Mac’s and my heads bob up and down, as if we understand. We sign the consent form without reading a word. Some lawyers, Mac says. My clients would be appalled.

After we leave the doctor’s office, we find a pay phone at the end of a long, sterile hall. There, we call a heart surgeon friend of ours to get an explanation.

The pulmonary vein takes oxygen from the lungs to the heart, our surgeon-friend explains in his low, rumbling freight train of a voice. “But in some babies . . .if the vein doesn’t flow into the heart. . . well, the heart can’t send the rest of the body oxygen it doesn’t get. You see?”

I work hard to swallow. I nod. Heart, yes, a baby word. I know our surgeon-friend can’t see me nodding through the phone, but it’s the best I can do.

“It’s the hardest heart problem to fix, but it can be done,” he says. “Is there any way I can help?”

I understand he is offering to do the surgery himself, but that he’ll understand if we choose a surgeon we won’t have to drink cocktails with if anything goes wrong. I also understand this: he is the best pediatric heart surgeon in the state, one of the best in the country. Cocktail parties? Add them to the list, God. Add them to the list.

“If it’s the heart, if it comes to that. . . .” Mac says.

I nod, acquiescing in this choice of heart surgeons that, amazingly enough, needs no discussion.

I know it’s the seventh day, I say to the guy on the cloud, but you are not resting here, God. This is no place to rest.

“I guess we’ll take that little lung disease thing after all,” Mac says. “Excuse me waiter! Don’t take that lung disease special back. I was mistaken. That was what we ordered after all.”

I collapse into laughter, and Mac does too. The noise of our laughter in the bare white hallway shocks me, but still I laugh. I laugh hysterically, holding my incision. I can’t stop. And when the laughter turns against me, I can’t control that either. Only the passage of time soothes me, time and the gently rocking motion as I huddle like a sick child in Mac’s lap, there underneath the pay phones, on the cold, hard hospital floor.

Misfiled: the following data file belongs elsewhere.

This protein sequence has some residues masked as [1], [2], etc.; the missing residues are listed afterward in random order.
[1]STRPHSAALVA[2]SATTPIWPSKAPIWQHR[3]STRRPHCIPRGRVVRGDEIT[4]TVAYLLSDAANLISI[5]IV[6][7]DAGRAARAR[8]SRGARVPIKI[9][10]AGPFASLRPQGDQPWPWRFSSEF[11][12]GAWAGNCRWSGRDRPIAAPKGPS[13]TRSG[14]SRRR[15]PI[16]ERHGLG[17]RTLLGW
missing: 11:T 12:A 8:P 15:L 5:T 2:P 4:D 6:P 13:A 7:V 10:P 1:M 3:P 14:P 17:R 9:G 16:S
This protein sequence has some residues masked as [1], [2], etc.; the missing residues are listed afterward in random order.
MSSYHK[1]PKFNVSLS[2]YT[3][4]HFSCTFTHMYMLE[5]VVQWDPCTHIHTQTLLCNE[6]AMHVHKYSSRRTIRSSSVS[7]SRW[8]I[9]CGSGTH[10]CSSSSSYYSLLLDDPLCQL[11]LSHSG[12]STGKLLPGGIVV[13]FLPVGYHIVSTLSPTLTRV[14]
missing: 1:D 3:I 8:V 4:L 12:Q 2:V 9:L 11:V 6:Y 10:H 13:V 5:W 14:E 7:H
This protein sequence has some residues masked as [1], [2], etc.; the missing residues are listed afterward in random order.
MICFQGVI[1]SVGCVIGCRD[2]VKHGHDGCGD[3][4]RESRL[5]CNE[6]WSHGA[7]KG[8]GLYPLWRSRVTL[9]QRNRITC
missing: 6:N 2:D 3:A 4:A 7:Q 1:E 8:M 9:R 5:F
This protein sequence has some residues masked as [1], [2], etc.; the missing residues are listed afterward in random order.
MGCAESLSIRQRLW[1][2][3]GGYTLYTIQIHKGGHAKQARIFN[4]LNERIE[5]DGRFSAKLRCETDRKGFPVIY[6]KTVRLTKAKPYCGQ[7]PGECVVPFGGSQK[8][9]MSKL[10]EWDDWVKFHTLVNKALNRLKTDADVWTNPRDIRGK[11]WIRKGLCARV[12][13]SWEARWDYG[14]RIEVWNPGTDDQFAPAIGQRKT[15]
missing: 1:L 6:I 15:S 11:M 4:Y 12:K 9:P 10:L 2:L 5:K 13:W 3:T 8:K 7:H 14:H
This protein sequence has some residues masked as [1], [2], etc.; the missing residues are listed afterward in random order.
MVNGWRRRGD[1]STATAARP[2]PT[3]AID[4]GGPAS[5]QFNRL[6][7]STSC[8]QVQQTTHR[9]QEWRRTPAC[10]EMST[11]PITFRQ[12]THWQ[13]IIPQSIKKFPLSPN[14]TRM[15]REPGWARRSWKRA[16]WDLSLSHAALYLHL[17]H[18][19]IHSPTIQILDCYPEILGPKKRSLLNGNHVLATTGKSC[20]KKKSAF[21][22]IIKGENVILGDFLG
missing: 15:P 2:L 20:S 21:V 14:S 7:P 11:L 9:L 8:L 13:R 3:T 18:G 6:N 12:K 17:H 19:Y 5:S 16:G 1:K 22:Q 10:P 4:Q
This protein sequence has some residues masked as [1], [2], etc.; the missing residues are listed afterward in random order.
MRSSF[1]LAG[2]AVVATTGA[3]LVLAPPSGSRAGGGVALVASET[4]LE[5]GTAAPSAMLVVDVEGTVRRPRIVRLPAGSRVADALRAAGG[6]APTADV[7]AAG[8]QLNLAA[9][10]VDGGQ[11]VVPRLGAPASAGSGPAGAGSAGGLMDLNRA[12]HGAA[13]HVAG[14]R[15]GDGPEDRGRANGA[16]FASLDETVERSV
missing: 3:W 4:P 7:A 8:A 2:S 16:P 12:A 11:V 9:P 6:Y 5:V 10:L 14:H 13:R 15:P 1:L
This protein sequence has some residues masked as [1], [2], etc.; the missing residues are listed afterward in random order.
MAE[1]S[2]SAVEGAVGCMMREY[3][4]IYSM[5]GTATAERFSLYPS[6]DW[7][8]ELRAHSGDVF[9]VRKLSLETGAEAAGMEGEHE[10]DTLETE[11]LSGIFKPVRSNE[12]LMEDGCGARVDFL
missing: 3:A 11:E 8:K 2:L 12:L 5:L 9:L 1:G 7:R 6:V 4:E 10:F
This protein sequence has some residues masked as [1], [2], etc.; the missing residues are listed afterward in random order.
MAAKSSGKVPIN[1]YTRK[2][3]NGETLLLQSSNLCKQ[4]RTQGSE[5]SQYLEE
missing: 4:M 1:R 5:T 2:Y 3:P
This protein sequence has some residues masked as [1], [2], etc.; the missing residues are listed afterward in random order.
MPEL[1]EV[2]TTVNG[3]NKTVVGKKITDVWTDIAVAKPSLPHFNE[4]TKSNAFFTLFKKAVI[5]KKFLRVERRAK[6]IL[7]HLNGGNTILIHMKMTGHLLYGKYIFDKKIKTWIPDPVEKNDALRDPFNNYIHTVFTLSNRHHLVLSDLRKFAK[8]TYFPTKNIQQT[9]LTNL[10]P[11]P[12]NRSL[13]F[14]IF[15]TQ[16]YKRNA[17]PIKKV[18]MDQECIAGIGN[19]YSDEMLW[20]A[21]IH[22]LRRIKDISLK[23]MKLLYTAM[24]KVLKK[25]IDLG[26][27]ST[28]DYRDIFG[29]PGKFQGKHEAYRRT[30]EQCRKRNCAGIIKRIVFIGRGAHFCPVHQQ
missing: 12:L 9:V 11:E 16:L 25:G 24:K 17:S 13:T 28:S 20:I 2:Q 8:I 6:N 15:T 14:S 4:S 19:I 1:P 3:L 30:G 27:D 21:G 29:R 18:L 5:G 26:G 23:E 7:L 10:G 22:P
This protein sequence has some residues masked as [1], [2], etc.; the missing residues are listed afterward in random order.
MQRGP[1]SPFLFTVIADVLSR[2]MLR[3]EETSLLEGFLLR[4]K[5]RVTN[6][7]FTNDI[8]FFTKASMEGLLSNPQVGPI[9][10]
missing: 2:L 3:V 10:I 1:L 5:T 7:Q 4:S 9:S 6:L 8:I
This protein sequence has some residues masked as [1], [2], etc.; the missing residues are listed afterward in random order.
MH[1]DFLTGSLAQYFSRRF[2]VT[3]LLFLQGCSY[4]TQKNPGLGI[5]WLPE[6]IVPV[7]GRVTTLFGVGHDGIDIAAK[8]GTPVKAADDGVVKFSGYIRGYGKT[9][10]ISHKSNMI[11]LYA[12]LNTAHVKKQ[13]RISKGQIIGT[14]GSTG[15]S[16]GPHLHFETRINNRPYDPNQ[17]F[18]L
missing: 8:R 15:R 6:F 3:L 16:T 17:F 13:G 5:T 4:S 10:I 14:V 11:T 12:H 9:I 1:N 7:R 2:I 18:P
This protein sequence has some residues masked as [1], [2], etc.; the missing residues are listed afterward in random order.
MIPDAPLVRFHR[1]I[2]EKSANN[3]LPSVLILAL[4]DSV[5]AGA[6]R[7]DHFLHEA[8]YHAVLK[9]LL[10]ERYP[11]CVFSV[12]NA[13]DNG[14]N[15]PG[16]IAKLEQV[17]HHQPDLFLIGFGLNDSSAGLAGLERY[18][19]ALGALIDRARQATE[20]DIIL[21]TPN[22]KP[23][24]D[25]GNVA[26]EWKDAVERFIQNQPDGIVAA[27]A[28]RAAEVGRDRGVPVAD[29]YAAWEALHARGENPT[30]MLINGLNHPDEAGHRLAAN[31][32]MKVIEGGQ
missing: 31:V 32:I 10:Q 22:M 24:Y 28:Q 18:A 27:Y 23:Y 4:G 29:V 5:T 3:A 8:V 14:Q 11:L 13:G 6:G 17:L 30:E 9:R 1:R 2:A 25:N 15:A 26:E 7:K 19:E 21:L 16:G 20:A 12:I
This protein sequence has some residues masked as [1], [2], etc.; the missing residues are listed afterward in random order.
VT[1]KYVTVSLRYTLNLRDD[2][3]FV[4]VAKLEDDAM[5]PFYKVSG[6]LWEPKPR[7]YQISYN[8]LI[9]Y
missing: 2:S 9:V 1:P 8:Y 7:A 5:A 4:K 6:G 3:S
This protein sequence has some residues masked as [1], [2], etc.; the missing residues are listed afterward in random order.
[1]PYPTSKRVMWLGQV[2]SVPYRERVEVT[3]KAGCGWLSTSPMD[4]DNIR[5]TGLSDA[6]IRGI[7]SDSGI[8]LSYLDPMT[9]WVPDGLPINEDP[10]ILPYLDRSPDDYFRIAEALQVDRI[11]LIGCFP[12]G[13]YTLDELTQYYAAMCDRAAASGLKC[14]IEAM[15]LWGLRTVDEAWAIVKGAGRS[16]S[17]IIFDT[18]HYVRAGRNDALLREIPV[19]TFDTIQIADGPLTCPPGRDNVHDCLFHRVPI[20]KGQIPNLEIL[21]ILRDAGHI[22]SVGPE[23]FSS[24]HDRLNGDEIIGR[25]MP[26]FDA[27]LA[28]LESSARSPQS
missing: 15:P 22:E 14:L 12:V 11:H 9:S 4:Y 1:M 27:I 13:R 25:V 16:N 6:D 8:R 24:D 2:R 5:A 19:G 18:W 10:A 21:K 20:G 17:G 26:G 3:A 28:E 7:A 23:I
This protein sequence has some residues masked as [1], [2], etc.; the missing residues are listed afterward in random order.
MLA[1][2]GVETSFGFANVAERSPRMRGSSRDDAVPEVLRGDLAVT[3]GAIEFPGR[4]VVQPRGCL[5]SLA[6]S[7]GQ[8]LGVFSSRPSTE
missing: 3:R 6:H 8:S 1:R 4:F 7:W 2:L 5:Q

When we get back to the nicku, three men are wheeling a white machine about the size of a refrigerator right up to Nicky’s bed. They watch as even more lines are connected to Nicky, then listen intently to the quiet whir of the machine, as if it might have a message we could understand. Afterward, Mac asks the young man who is disconnecting the machine if Nicky is okay.

The young man looks surprised: Is the baby okay? The baby is in intensive care.

“I’m just a technician.” He taps his name tag. “I’m not allowed to talk to patients about test results.” He isn’t cold about it. Only matter-of-fact. But Mac’s ears redden like they do when he gets angry. He stands up.

“Hey,” I say gently. I lay my hand on his stubbly cheek. (He’s got the tie and the suit on, all ready to go to work after he swings by the hospital, but he’s forgotten to shave.) I move both hands to his waist. “Hey,” I say again.

Later that morning, after Mac has called the office, said he just doesn’t have it today, the doctor summons us again. As we follow his assistant down the hall, Mac leans over and whispers, “Tonight on Channel Nine News At Ten: Condemned Couple Is Sent to the Gallows.” It is not the least bit funny, but we pretend it is, as if by pretending we might be convinced.

We take the two hard wooden seats across the desk from the doctor, who sits up straight for once, adjusting a portrait of his own healthy family. Sure, flaunt them, I want to say. Your healthy doctor family skiing in the rockies. Who the fuck do you think you are?

The doctor’s eyes flutter closed, and I feel myself sinking, sinking, sinking. It’s the heart. I know now. The doctor is doing the eye thing. It must be the heart.

The doctor says Nicky’s blood gasses are up.

“Up?” I whisper, afraid I’ve misunderstood, afraid to let in hope.

They’ll decrease the oxygen slightly, the doctor says in the same subdued tone. He could be telling us he was sorry but there was nothing they could have done; he could be using the D word in that voice.

But we understand. When we’re safely released to the hospital hallway, Mac sweeps me up so my toes don’t touch the floor. “Up is good!” he says. “Up is good! Up isn’t the heart! Up is the lungs!”

And I hold tightly tightly tightly to him, and my lungs fill with great wracking sobs of laughter, of relief.